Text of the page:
“Projects across Australia are getting larger and increasingly complex, and will require new approaches if they are to be effectively delivered. So-called mega projects – projects larger than $1 billion in value – are becoming the default, increasing the burden on the sector, and in some cases exceeding industry capacity. If we are going to continue to be productive and accommodate change, we need to grow industry skills and capacity.

“The 2019 Audit finds that engagement with customers and the broader community on project planning, needs to increase across most sectors and jurisdictions. A failure to engage can carry substantial costs to projects, and it is estimated that around $20 billion worth of infrastructure projects was delayed, cancelled or mothballed due to community opposition over the past decade.

“Better engagement with communities and businesses can help to establish a social licence for projects as it provides an opportunity to incorporate their feedback through project planning and delivery. Establishing genuine community buy-in for need to reform must be a priority for government and industry alike as we embark on a new era of investment and reform to meet Australia’s changing and growing infrastructure needs,” Ms Alroe said.

Consultation

Infrastructure Australia is calling for feedback and submissions in response to 136 challenges and 44 opportunities identified in the 2019 Audit. Submissions will be open until 31 October 2019.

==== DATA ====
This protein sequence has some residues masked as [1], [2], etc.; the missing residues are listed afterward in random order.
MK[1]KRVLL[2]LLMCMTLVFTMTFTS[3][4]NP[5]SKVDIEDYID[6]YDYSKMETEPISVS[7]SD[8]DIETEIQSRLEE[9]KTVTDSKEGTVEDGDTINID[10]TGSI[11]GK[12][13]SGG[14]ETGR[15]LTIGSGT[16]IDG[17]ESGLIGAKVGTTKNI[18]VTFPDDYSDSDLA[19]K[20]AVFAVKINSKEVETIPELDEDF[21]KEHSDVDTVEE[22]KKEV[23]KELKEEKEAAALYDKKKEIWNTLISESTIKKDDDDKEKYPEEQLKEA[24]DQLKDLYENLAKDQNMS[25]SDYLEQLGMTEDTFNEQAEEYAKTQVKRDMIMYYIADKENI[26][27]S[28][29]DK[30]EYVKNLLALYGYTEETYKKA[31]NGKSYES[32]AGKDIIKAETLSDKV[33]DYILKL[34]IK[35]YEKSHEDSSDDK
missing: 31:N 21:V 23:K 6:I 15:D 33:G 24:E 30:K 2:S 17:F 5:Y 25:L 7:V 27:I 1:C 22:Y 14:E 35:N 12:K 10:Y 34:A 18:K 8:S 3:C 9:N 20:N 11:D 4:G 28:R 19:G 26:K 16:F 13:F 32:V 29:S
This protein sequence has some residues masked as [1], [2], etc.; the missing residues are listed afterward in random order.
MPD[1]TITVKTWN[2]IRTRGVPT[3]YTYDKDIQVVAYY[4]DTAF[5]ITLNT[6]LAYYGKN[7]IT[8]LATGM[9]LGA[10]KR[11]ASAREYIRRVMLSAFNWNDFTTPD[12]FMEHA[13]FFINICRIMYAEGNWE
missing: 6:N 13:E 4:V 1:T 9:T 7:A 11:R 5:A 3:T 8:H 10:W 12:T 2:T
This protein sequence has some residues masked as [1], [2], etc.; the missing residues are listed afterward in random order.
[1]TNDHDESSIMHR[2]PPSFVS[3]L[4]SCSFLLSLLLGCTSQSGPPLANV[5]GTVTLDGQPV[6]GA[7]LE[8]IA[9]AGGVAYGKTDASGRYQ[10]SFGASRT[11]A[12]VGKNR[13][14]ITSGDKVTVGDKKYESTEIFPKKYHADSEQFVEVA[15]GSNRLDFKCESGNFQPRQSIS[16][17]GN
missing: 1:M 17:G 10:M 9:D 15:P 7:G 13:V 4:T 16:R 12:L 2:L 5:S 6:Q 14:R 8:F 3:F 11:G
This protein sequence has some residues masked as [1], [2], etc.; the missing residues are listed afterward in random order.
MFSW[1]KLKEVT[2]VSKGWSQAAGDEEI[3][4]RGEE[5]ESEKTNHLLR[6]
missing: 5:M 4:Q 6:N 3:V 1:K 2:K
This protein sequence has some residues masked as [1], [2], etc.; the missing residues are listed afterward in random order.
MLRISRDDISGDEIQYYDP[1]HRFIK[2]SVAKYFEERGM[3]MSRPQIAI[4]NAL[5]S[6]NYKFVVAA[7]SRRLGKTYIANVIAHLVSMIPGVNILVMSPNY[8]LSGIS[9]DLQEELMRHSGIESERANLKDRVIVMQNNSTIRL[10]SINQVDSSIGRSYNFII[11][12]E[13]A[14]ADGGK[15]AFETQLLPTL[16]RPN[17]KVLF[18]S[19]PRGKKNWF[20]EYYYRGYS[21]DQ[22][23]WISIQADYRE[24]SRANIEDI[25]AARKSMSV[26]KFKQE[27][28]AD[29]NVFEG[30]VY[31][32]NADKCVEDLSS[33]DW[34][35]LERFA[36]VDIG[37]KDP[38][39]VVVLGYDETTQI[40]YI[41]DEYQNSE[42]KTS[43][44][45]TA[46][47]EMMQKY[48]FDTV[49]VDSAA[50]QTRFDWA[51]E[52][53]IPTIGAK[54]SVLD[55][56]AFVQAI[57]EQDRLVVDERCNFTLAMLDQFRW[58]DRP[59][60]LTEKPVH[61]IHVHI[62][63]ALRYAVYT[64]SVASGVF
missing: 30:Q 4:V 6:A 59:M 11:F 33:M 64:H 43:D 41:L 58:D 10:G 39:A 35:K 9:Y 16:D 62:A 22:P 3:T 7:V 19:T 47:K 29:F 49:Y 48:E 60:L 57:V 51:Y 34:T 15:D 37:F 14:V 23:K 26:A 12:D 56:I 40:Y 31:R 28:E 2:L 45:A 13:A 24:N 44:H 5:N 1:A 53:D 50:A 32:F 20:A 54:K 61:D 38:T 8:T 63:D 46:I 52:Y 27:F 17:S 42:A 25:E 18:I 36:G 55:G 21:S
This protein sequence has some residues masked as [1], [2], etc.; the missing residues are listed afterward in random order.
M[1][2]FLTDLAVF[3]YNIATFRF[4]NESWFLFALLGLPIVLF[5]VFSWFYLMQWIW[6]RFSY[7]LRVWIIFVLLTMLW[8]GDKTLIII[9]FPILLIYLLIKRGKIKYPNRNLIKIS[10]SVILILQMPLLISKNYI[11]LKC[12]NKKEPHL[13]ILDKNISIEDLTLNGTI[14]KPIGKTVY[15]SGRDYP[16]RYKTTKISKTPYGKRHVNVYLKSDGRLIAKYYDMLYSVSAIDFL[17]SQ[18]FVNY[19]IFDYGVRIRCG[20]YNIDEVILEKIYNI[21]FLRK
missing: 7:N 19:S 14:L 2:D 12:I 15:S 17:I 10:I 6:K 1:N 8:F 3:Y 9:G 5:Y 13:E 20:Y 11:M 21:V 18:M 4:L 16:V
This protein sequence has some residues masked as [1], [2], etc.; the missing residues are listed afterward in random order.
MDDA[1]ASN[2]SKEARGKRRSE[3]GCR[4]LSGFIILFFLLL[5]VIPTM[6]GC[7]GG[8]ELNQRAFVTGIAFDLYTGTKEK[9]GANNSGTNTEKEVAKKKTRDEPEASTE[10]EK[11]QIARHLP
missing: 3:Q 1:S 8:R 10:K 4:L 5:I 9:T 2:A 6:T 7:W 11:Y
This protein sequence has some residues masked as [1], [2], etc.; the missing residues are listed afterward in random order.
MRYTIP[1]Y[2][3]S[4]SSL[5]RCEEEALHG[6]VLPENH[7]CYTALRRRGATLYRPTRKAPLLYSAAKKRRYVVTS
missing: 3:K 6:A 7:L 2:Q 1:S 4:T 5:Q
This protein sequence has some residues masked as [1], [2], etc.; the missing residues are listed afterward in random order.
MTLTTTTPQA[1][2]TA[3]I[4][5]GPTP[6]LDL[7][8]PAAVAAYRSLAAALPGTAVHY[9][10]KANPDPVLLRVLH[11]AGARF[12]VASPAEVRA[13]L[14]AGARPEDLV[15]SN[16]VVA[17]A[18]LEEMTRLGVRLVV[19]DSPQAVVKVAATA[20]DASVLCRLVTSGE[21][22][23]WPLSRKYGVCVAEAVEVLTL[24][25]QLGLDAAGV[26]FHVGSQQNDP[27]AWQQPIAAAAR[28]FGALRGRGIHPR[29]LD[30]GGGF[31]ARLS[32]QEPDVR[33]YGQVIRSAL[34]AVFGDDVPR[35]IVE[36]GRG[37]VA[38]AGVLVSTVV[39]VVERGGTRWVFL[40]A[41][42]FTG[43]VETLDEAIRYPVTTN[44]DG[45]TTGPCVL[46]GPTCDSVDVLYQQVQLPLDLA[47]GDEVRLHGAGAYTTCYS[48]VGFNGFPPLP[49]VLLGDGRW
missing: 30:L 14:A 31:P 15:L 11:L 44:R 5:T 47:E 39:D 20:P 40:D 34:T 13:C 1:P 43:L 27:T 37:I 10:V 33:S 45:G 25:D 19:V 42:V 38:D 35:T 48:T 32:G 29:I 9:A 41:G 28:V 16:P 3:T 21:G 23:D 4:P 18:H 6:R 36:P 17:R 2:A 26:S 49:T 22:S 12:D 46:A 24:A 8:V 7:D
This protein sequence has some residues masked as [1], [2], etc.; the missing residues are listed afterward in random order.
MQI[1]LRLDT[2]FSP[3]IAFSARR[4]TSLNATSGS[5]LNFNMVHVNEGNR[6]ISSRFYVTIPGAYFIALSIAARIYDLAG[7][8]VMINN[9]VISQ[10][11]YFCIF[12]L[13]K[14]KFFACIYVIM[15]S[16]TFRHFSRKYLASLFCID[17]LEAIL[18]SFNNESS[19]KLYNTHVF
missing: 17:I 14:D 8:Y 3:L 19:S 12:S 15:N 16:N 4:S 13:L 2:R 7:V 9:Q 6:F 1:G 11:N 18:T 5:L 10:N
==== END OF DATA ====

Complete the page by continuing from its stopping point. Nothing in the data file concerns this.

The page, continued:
Submissions are accepted via the Infrastructure Australia website, and will inform the approach and recommendations for reform identified in the forthcoming Australian Infrastructure Plan. Submissions identifying projects and initiatives for the 2020 Infrastructure Priority List are also open until 31 August.

DAVID CHANDLER OAM APPOINTED NSW BUILDING COMMISSIONER

MEDIA RELEASE

Thursday, 1 August 2019

DAVID CHANDLER OAM APPOINTED NSW BUILDING COMMISSIONER

 

Home owners will be better protected following the appointment of building and construction expert David Chandler OAM as NSW Building Commissioner.

Premier Gladys Berejiklian said the appointment of Mr Chandler was part of the NSW Government’s commitment to implementing the biggest overhaul to building laws in the State’s history.

“David has more than 40 years’ industry experience, which will be invaluable as we move to restore confidence in the building and construction industry,” Ms Berejiklian said.